Lafayette County moves forward with $20M bond to help pay for two new roads in Oxford
Published 10:27 am Wednesday, February 22, 2017
The Lafayette County Board of Supervisors approved an intent resolution Tuesday to issue up to a $20 million bond for road and building projects that could mean another 1 mill increase for county residents next year.
Financial adviser Demery Grubbs and Sue Fairbank with Butler Snow Law Firm requested permission from the board to adopt the intent resolution to issue the bond that will help pay for two new roads — Oxford Loop and Sisk Avenue extensions — and the new Lafayette County Office Park on County Road 406.
In anticipation of the new roads, the supervisors approved a 1 mill increase last summer for this year.
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Fairbank told the supervisors the intent resolution does not bind the supervisors to spend the full $20 million.
The next step is advertising the intent resolution, giving the public time to comment or object, and then Fairbanks and Grubbs will return to the supervisors on March 20 to adopt the final resolution for the bond.
Supervisor Chad McLarty said if the county does have to spend the full $20 million, there will likely be another millage increase next year.
“Lafayette County greatly needs these projects,” he said at the board’s regular meeting. “I’m not a big fan of borrowing a lot of money, but this is the right step.”
The board unanimously approved to adopt the intent resolution.
West Oxford Loop will be extended to join with Old Sardis Road and Sisk Avenue will eventually be extended to join University Avenue. The county and city of Oxford are sharing costs for the Oxford Loop extension and the Sisk Avenue extension for approximately $7 million each and the state has included another $3 million for the projects.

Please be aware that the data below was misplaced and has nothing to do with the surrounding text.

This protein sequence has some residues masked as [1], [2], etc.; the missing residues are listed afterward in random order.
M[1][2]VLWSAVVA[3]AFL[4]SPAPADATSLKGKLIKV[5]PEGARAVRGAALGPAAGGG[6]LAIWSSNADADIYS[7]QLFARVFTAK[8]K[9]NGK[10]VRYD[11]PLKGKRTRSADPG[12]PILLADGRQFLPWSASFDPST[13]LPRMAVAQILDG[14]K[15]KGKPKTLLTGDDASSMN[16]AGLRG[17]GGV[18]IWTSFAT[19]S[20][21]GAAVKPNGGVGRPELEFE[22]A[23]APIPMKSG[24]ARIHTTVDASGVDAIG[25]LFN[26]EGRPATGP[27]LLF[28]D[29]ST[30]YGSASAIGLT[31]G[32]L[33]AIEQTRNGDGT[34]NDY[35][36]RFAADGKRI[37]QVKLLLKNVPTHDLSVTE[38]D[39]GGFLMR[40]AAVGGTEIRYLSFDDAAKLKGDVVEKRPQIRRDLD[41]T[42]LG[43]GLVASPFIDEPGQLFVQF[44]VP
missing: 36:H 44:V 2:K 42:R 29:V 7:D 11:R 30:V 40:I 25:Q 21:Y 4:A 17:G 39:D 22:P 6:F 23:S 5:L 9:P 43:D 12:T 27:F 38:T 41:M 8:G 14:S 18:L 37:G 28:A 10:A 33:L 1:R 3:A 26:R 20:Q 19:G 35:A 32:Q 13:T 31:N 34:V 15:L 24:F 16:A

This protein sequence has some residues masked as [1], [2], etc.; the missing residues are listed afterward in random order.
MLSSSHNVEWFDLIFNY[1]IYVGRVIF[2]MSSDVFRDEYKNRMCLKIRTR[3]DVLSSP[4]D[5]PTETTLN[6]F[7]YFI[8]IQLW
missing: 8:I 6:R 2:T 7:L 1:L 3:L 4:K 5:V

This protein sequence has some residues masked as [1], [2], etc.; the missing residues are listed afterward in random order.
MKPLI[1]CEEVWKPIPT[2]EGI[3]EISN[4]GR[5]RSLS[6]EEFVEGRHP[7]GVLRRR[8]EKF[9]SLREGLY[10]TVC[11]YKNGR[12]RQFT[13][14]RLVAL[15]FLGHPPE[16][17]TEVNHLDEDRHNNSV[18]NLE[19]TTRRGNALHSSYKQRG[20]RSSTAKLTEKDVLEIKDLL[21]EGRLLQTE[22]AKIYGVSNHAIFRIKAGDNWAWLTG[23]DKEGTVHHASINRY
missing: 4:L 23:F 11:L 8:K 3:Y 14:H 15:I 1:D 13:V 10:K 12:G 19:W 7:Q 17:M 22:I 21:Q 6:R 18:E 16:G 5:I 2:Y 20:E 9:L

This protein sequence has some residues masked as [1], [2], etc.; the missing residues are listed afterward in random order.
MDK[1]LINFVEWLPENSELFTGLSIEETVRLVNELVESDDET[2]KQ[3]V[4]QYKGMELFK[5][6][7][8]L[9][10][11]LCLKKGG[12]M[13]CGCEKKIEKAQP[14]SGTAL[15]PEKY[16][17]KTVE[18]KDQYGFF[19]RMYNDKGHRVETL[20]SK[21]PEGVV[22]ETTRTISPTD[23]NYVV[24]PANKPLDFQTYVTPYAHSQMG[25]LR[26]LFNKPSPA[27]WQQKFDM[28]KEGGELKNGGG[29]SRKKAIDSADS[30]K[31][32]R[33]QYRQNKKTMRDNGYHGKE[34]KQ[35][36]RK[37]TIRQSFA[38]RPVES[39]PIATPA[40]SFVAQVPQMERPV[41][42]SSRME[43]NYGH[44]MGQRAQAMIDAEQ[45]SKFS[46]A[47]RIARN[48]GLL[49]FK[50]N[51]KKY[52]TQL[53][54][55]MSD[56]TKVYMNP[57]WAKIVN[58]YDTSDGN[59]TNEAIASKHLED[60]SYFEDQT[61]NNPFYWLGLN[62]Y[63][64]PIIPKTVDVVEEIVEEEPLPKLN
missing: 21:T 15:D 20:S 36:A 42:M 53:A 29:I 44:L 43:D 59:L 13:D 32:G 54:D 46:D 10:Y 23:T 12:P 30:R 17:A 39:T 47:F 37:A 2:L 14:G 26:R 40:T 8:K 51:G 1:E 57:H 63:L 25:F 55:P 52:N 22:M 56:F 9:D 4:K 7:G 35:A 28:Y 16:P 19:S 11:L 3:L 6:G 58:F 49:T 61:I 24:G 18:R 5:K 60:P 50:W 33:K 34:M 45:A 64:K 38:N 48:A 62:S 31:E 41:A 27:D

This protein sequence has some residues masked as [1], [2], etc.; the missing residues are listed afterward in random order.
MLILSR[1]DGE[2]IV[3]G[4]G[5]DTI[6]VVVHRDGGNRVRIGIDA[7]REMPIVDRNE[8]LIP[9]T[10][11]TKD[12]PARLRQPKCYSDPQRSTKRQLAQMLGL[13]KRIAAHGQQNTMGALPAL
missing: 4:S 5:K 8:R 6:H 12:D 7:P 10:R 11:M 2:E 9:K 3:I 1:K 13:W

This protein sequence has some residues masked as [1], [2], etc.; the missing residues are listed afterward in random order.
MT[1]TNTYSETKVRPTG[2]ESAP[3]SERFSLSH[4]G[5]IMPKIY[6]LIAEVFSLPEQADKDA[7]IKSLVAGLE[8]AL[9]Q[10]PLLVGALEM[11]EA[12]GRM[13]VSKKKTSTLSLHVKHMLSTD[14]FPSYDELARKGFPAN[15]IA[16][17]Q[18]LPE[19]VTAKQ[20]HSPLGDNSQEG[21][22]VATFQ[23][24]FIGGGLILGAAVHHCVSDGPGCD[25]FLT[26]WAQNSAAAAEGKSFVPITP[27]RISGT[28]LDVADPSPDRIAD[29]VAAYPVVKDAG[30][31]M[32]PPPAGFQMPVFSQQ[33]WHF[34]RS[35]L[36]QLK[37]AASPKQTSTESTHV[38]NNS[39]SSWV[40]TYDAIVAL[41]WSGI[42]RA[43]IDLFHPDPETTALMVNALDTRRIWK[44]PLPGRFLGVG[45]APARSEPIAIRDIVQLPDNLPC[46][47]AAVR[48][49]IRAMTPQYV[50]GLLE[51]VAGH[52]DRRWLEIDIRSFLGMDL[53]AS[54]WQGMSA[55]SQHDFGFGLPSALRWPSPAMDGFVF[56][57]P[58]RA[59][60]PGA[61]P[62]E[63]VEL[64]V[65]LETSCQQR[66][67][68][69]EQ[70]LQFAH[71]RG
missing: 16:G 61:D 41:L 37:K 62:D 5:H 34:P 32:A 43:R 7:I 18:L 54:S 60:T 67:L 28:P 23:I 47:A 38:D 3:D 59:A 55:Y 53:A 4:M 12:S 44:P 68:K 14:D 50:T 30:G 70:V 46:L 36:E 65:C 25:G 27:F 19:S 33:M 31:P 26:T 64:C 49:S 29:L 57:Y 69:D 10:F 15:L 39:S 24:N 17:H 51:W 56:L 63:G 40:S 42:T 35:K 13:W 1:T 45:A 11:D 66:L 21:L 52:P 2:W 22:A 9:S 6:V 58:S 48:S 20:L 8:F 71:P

With the Mississippi Department of Transportation purchasing county property for the Highway 7 expansion, county officials needed to relocate several agencies, including the Mississippi Highway Patrol, Department of Human Services, and Child Protective Services. Officials have also decided to relocate the WIN Job Center and the county coroner office and have partnered with the city of Oxford for a new justice court and municipal court facility. The plan also calls for a transit station to allow bus commuters to access the facility. Future development includes a multi-purpose facility, as well as an amphitheater and three-plus acre pond.
Also on Tuesday, the board approved hiring Koehn Construction from Alabama to begin grading the site on CR 406. Koehn was the low bidder at $667,595. Companies submitted base bids to remove the timber and do the dirt work, along with three alternate bids on removing the trees by either burning, hauling it off or mulching on site. The highest bid came in at $1.2 million. Fourteen construction companies bid on the project.
Supervisor Kevin Frye said because the site is close to city limits and a neighborhood, he didn’t feel burning would be the best option and made a motion to hire Koehn Construction using Alternate 3, and requiring the timber to be mulched on site. The board unanimously voted in favor of the motion.